We recently had some (very mild) thunderstorms here; and thunderstorms always put me in mind of Giambattista Vico, the Italian contemporary of Descartes and (I suppose one could argue) the last great Renaissance humanist.
Vico imagined a time in which the Gentile nations of the world turned feral, and collapsed into what he called, if I'm remembering correctly, "a barbarism of sense." So things went for centuries, until one fateful day, while they were all running about like animals, doing beastly and horrible things, they heard thunder and saw lightning for the first time - "the voice of Jove in the clouds," Vico calls it - and fled, in terror, into caves. For many years after that the skies thundered, and the law of the people was the thunder in the clouds; activities that they were doing when it thundered became taboo, or, if they were unavoidable, had to be combined with special rituals. So began religion, government, rituals showing respect for the genial bed, and rituals showing respect for the dead, the great constants of civic life. A civil theology grew up, and as time went on, by its own inexorable logic it began to approximate the natural theology developed by reason. (Vico uses this as a historical argument for the existence of divine providence.) All because of Jove in the clouds.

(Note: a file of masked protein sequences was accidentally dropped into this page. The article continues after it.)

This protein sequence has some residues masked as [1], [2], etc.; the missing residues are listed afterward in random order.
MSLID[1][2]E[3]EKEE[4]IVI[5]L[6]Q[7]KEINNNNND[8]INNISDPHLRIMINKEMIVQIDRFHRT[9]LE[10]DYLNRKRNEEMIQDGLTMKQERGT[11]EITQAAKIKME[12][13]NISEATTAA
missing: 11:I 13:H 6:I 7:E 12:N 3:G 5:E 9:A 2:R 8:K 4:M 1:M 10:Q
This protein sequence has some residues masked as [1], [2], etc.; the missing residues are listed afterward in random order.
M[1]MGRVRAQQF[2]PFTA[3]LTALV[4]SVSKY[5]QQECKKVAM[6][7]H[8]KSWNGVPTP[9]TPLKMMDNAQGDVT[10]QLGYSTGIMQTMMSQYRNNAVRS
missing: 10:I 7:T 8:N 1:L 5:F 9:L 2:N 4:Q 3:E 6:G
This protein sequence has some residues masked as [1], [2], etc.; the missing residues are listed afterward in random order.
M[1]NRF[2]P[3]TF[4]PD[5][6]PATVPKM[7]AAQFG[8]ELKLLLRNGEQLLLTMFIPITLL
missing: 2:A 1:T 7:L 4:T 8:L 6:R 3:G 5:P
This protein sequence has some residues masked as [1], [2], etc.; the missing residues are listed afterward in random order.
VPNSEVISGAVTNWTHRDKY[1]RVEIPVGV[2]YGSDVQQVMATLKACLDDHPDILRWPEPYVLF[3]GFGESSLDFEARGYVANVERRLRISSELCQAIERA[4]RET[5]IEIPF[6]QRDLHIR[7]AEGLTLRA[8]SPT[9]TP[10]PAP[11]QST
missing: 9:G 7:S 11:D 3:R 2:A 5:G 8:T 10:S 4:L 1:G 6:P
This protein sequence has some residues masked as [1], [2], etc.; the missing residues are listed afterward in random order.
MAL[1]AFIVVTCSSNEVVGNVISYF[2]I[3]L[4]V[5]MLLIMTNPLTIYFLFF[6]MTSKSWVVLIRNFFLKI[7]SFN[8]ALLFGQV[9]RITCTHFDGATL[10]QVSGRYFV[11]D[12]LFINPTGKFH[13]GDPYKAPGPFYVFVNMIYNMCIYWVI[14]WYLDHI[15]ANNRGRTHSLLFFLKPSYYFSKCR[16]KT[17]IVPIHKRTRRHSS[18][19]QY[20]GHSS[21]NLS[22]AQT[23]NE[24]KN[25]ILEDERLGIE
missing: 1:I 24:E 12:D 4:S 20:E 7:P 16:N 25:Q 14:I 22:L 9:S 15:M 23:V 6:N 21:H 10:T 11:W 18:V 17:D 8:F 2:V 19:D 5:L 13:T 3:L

Now, Vico held that history follows a helical path: it spirals round and round, never exactly the same, but always following similar courses. And he also held that in the modern era we began to collapse into a "barbarism of reflection," different from, but in its own way similar to, the barbarism of sense. Just as the original barbarism of sense involved a beastly depravity of passions and imaginations, the new barbarism of reflection involves a beastly depravity of reason and will. So the interesting question arises (Vico, so far as I know never answers it):
What will be our Jove in the clouds, restoring us to the right use of reason?
--> Some Vico quotes:
"Common sense is judgment without reflection, shared by an entire class, an entire nation, or the entire human race." (The New Science 1.142)
"Uniform ideas originating among entire peoples unknown to each other must have a common ground of truth." (The New Science 1.144)
"Men first feel necessity, then look for utility, next attend to comfort, still later amuse themselves with pleasure, thence grow dissolute in luxury, and finally go mad and waste their substance." (The New Science 1.241)
"Metaphysics abstracts the mind from the senses, and the poetic faculty must submerge the whole mind in the senses. Metaphysics soars up to universals, and the poetic faculty must plunge deep into particulars." (The New Science 3.4.821)